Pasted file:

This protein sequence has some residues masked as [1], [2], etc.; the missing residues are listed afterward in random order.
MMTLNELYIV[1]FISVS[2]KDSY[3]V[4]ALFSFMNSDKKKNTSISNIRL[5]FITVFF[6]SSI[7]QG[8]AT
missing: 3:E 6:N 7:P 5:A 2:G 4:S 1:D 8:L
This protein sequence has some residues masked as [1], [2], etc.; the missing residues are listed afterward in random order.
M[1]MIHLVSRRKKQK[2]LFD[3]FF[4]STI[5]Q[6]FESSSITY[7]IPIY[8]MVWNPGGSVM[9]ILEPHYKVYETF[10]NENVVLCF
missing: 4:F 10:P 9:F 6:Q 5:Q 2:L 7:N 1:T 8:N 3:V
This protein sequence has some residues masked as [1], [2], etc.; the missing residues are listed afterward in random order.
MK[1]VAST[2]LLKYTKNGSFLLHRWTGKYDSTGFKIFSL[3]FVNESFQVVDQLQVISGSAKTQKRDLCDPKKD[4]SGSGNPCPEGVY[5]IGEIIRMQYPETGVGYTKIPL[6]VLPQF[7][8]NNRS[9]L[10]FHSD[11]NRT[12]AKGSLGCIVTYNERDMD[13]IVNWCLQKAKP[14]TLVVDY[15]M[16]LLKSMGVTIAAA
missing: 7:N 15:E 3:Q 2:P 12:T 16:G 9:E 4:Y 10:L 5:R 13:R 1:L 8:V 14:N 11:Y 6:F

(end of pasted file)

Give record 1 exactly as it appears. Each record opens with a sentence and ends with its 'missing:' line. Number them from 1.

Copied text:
This protein sequence has some residues masked as [1], [2], etc.; the missing residues are listed afterward in random order.
MMTLNELYIV[1]FISVS[2]KDSY[3]V[4]ALFSFMNSDKKKNTSISNIRL[5]FITVFF[6]SSI[7]QG[8]AT
missing: 3:E 6:N 7:P 5:A 2:G 4:S 1:D 8:L